REVIEW: THE SWALLOW’S NEST, BY EMILIE RICHARDS

Three women fight for the chance to raise the child they’ve all come to love…

When Lilia Swallow’s husband, Graham, goes into remission after a challenging year of treatment for lymphoma, the home and lifestyle blogger throws a party. Their best friends and colleagues attend to celebrate his recovery, but just as the party is in full swing, a new guest arrives. She presents Lilia with a beautiful baby boy, and vanishes.

Toby is Graham’s darkest secret—his son, conceived in a moment of despair. Lilia is utterly unprepared for the betrayal the baby represents, and perhaps more so for the love she begins to feel once her shock subsides. Now this unasked-for precious gift becomes a life changer for three women: Lilia, who takes him into her home and heart; Marina, who bore and abandoned him until circumstance and grief changed her mind; and Ellen, who sees in him a chance to correct the mistakes she made with her own son, Toby’s father.

A custody battle begins, and each would-be mother must examine her heart, confront her choices and weigh her dreams against the fate of one vulnerable little boy. Each woman will redefine family, belonging and love—and the results will alter the course of not only their lives, but also the lives of everyone they care for.

My Thoughts: Lilia, Graham’s wife, and the woman who has been raising little Toby since he was three months old, was the narrator I came to root for. I liked the excerpts from her blogging posts, including her opening lines: “Feathering your nest with imagination and love.” I enjoyed her thoughts about family and growing up in Hawaii, and the feeling of betrayal she felt when she learned of Graham’s infidelity. Then I rooted for her as she came to love the little boy and eventually forgive Graham. She always seemed to put the little boy first, even when the challenges of the custody case sometimes made her struggle.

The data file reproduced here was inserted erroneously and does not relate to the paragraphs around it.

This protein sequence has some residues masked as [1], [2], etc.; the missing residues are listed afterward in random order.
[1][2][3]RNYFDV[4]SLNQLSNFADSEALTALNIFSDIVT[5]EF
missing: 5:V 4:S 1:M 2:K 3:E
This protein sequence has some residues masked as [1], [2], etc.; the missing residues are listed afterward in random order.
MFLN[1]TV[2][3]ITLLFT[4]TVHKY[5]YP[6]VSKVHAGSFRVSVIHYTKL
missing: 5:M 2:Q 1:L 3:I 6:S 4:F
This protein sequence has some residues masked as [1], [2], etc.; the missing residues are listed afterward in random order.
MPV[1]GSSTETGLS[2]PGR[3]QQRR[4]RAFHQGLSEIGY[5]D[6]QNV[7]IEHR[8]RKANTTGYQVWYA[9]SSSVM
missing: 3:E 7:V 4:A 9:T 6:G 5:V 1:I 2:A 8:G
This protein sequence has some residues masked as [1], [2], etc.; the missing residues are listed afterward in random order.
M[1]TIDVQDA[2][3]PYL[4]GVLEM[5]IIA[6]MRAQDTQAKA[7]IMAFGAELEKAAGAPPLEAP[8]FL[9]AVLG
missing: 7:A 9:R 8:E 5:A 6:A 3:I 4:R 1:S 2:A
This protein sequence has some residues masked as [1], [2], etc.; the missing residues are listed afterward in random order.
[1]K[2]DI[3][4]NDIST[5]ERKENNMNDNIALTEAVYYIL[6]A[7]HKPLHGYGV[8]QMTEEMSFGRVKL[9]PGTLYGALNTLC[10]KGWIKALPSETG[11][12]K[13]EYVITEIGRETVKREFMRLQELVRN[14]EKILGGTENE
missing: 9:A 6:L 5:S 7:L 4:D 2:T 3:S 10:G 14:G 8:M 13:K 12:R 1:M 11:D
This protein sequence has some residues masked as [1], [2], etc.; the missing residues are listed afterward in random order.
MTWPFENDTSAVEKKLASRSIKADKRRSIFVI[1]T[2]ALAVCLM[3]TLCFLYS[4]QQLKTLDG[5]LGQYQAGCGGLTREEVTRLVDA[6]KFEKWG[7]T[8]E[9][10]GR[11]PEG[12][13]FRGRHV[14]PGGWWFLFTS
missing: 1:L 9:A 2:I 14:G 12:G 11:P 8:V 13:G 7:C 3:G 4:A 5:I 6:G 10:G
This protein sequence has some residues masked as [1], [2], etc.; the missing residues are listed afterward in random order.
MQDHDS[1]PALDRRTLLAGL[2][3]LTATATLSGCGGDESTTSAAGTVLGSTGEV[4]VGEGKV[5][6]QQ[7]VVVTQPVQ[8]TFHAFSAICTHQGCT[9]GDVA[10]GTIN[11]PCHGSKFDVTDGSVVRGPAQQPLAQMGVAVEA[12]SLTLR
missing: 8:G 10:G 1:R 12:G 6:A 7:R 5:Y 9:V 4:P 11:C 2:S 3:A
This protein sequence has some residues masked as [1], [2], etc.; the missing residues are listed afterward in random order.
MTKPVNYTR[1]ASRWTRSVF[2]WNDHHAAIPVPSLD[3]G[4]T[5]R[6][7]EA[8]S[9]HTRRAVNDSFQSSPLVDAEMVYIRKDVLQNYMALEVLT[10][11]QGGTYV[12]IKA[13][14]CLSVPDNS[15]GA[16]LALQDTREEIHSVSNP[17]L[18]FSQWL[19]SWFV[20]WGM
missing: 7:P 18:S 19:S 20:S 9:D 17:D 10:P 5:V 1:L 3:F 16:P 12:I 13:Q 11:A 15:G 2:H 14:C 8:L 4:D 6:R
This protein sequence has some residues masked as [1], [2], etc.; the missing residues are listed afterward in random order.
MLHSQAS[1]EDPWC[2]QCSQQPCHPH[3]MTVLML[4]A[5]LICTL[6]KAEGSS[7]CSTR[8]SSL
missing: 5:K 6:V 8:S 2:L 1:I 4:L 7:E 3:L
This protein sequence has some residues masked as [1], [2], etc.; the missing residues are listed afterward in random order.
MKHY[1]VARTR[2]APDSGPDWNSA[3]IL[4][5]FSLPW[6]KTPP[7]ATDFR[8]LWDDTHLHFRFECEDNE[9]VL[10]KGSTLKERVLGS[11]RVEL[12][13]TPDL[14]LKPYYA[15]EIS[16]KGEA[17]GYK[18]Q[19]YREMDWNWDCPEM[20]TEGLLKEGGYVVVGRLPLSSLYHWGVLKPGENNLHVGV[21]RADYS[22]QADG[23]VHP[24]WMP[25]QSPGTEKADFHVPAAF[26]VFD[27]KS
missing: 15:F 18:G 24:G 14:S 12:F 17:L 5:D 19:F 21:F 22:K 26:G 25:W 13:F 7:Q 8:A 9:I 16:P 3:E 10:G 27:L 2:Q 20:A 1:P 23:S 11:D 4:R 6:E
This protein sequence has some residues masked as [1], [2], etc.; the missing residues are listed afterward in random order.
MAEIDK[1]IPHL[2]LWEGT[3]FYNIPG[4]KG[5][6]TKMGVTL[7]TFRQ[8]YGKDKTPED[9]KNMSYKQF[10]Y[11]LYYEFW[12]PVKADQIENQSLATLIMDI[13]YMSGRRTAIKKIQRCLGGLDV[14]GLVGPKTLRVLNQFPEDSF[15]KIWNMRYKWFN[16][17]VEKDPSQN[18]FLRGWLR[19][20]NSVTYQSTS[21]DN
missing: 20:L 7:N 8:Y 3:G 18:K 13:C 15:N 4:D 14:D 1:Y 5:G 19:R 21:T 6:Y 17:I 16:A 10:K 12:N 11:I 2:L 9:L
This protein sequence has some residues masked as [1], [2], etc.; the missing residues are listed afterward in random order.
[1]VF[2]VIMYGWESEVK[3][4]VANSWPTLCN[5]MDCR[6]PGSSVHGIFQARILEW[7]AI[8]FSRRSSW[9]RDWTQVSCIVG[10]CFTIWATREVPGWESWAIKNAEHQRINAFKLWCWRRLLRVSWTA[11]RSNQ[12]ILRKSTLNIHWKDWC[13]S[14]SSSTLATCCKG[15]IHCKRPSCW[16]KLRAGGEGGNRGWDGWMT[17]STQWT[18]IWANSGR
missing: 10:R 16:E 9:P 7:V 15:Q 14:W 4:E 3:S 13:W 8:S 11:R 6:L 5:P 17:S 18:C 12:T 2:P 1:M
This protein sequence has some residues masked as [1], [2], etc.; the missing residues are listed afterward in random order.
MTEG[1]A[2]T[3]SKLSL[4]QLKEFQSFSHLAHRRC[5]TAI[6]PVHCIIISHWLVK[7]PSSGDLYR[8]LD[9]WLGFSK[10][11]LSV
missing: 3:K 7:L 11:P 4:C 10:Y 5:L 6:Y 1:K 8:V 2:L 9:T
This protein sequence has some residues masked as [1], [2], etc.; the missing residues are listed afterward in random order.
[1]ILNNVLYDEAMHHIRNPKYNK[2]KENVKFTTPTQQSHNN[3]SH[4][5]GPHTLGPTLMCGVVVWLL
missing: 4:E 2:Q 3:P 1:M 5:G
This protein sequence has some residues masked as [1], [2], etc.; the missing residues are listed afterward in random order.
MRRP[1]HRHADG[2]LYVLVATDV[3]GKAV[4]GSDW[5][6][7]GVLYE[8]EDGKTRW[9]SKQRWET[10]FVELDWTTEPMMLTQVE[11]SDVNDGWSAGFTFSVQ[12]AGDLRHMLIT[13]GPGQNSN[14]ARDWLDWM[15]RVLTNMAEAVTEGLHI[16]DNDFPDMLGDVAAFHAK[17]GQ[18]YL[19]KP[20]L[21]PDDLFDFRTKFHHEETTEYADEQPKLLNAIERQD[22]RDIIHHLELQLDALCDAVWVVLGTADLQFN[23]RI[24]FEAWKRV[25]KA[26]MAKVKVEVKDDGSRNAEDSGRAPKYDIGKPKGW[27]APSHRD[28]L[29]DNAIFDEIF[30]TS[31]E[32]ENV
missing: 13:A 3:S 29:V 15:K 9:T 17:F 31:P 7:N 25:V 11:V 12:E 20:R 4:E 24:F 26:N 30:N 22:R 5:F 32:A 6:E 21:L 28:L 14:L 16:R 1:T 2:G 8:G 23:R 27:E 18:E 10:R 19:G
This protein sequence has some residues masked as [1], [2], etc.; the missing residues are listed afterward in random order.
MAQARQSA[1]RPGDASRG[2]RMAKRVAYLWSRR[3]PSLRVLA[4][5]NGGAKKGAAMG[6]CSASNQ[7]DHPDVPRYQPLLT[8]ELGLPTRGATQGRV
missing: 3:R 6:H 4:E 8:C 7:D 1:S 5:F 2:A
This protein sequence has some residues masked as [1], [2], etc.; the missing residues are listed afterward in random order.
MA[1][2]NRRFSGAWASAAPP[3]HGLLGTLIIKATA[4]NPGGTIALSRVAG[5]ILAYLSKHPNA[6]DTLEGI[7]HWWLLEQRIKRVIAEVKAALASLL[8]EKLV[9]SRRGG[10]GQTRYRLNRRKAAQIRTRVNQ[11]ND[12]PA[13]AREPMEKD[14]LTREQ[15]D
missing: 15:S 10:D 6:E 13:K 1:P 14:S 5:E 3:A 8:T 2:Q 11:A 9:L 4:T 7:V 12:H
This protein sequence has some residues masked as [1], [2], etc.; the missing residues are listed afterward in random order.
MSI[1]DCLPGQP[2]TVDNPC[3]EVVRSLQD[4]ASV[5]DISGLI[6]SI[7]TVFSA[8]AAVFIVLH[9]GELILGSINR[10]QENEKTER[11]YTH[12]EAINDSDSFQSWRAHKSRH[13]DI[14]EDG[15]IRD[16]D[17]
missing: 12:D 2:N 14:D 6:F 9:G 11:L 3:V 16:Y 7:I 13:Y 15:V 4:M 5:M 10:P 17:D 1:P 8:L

Despite the annoying characteristics we first see in Marina, the birth mother, eventually I started to feel a bit of compassion for her, especially after we were granted an up close look at her mother and how she grew up. But then she would do something that would make me wonder about her judgment and her ability to put the child’s needs first…and I would revert to disliking her, worried about what would happen to the child if she grew bored or frustrated with him.

The least sympathetic character, in my opinion, was Ellen, the paternal grandmother, whose coldness and judgmental attitude put me off. But then we caught a glimpse of moments from her past as she spent time in the home she lived in when Graham was a baby. The house she bought after they moved and which she hung onto for sentimental reasons, although she maintained that it was an investment. Despite the evidence that she regretted the mistakes of the past, however, I felt insufficient hope that she could make the child’s needs a priority.

I wasn’t sure how the custody battle would turn out…I had my wishes, and then I thought about how courts usually rule with regard to biological connections. Would The Swallow’s Nest end in a way that would serve the child best? Would the characters come to accept the decision? I couldn’t stop turning the pages, so this one earned 5 stars from me.

***

REVIEW: A GIRL’S GUIDE TO MOVING ON, BY DEBBIE MACOMBER

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Leanne and her daughter-in-law Nichole are both starting over, after their respective divorces. Both husbands had been cheaters, and they each finally decided that they deserved better.